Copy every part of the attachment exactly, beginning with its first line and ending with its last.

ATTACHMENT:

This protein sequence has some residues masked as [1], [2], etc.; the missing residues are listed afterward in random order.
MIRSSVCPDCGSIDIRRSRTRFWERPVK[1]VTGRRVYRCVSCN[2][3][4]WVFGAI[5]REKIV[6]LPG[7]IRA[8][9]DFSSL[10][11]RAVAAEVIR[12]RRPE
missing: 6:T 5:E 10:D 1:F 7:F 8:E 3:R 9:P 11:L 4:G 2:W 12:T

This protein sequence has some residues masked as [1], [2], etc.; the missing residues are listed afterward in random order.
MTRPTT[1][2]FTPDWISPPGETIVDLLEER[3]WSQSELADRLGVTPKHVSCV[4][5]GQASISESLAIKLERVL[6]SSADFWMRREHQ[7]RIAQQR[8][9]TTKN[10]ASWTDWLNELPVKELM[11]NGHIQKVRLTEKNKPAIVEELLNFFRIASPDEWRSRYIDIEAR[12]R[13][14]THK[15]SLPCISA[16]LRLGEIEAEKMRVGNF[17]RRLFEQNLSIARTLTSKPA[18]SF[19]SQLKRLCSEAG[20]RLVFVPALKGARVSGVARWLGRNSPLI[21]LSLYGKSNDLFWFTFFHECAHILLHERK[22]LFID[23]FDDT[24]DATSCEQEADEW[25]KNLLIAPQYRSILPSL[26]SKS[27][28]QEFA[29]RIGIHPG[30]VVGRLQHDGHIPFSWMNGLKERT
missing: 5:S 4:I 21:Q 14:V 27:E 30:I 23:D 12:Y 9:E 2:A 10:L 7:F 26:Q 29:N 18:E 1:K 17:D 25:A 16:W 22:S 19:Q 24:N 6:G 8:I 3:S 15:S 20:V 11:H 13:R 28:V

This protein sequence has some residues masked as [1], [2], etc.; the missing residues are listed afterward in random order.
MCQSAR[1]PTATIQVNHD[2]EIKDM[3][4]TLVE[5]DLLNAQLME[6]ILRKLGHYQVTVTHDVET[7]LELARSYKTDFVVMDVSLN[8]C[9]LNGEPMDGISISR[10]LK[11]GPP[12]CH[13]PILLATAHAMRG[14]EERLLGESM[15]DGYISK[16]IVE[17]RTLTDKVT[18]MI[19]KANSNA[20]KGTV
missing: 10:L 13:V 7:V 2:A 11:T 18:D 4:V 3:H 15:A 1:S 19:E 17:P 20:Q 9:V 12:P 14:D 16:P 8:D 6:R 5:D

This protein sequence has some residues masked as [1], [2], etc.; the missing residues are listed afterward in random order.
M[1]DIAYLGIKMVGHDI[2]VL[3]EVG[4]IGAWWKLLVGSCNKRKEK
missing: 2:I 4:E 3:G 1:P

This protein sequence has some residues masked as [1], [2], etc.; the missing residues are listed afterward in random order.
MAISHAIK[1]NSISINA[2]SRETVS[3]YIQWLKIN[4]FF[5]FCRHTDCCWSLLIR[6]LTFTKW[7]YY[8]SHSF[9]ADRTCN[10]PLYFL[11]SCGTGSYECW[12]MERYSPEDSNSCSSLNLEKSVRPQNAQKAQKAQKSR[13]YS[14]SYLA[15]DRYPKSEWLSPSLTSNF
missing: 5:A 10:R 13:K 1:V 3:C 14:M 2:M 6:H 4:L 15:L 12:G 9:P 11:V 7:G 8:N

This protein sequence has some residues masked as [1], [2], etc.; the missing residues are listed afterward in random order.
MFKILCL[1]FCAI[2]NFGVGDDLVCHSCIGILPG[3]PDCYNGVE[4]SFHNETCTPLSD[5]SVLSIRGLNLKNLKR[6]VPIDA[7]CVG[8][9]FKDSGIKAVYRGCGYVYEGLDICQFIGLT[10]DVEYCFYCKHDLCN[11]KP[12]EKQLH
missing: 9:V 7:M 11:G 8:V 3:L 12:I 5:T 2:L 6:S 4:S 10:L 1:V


This protein sequence has some residues masked as [1], [2], etc.; the missing residues are listed afterward in random order.
MIRSSVCPDCGSIDIRRSRTRFWERPVK[1]VTGRRVYRCVSCN[2][3][4]WVFGAI[5]REKIV[6]LPG[7]IRA[8][9]DFSSL[10][11]RAVAAEVIR[12]RRPE
missing: 6:T 5:E 10:D 1:F 7:F 8:E 3:R 9:P 11:L 4:G 2:W 12:T

This protein sequence has some residues masked as [1], [2], etc.; the missing residues are listed afterward in random order.
MTRPTT[1][2]FTPDWISPPGETIVDLLEER[3]WSQSELADRLGVTPKHVSCV[4][5]GQASISESLAIKLERVL[6]SSADFWMRREHQ[7]RIAQQR[8][9]TTKN[10]ASWTDWLNELPVKELM[11]NGHIQKVRLTEKNKPAIVEELLNFFRIASPDEWRSRYIDIEAR[12]R[13][14]THK[15]SLPCISA[16]LRLGEIEAEKMRVGNF[17]RRLFEQNLSIARTLTSKPA[18]SF[19]SQLKRLCSEAG[20]RLVFVPALKGARVSGVARWLGRNSPLI[21]LSLYGKSNDLFWFTFFHECAHILLHERK[22]LFID[23]FDDT[24]DATSCEQEADEW[25]KNLLIAPQYRSILPSL[26]SKS[27][28]QEFA[29]RIGIHPG[30]VVGRLQHDGHIPFSWMNGLKERT
missing: 5:S 4:I 21:Q 14:V 27:E 30:I 23:D 12:Y 9:E 2:A 10:L 7:F 26:Q 29:N 18:E 1:K 17:D 25:A 16:W 22:S 19:Q 24:N 6:G 8:I 3:S 15:S 20:V 11:H 13:R 28:V

This protein sequence has some residues masked as [1], [2], etc.; the missing residues are listed afterward in random order.
MCQSAR[1]PTATIQVNHD[2]EIKDM[3][4]TLVE[5]DLLNAQLME[6]ILRKLGHYQVTVTHDVET[7]LELARSYKTDFVVMDVSLN[8]C[9]LNGEPMDGISISR[10]LK[11]GPP[12]CH[13]PILLATAHAMRG[14]EERLLGESM[15]DGYISK[16]IVE[17]RTLTDKVT[18]MI[19]KANSNA[20]KGTV
missing: 10:L 13:V 7:V 2:A 11:T 18:D 4:V 3:H 15:A 1:S 19:E 17:P 20:Q 9:V 12:P 14:D 16:P 8:D 6:R 5:D

This protein sequence has some residues masked as [1], [2], etc.; the missing residues are listed afterward in random order.
M[1]DIAYLGIKMVGHDI[2]VL[3]EVG[4]IGAWWKLLVGSCNKRKEK
missing: 2:I 4:E 3:G 1:P

This protein sequence has some residues masked as [1], [2], etc.; the missing residues are listed afterward in random order.
MAISHAIK[1]NSISINA[2]SRETVS[3]YIQWLKIN[4]FF[5]FCRHTDCCWSLLIR[6]LTFTKW[7]YY[8]SHSF[9]ADRTCN[10]PLYFL[11]SCGTGSYECW[12]MERYSPEDSNSCSSLNLEKSVRPQNAQKAQKAQKSR[13]YS[14]SYLA[15]DRYPKSEWLSPSLTSNF
missing: 5:A 10:R 13:K 1:V 3:C 14:M 2:M 6:H 4:L 15:L 12:G 9:P 11:V 7:G 8:N

This protein sequence has some residues masked as [1], [2], etc.; the missing residues are listed afterward in random order.
MFKILCL[1]FCAI[2]NFGVGDDLVCHSCIGILPG[3]PDCYNGVE[4]SFHNETCTPLSD[5]SVLSIRGLNLKNLKR[6]VPIDA[7]CVG[8][9]FKDSGIKAVYRGCGYVYEGLDICQFIGLT[10]DVEYCFYCKHDLCN[11]KP[12]EKQLH
missing: 9:V 7:M 11:G 8:V 3:L 12:I 5:T 2:L 6:S 4:S 10:L 1:V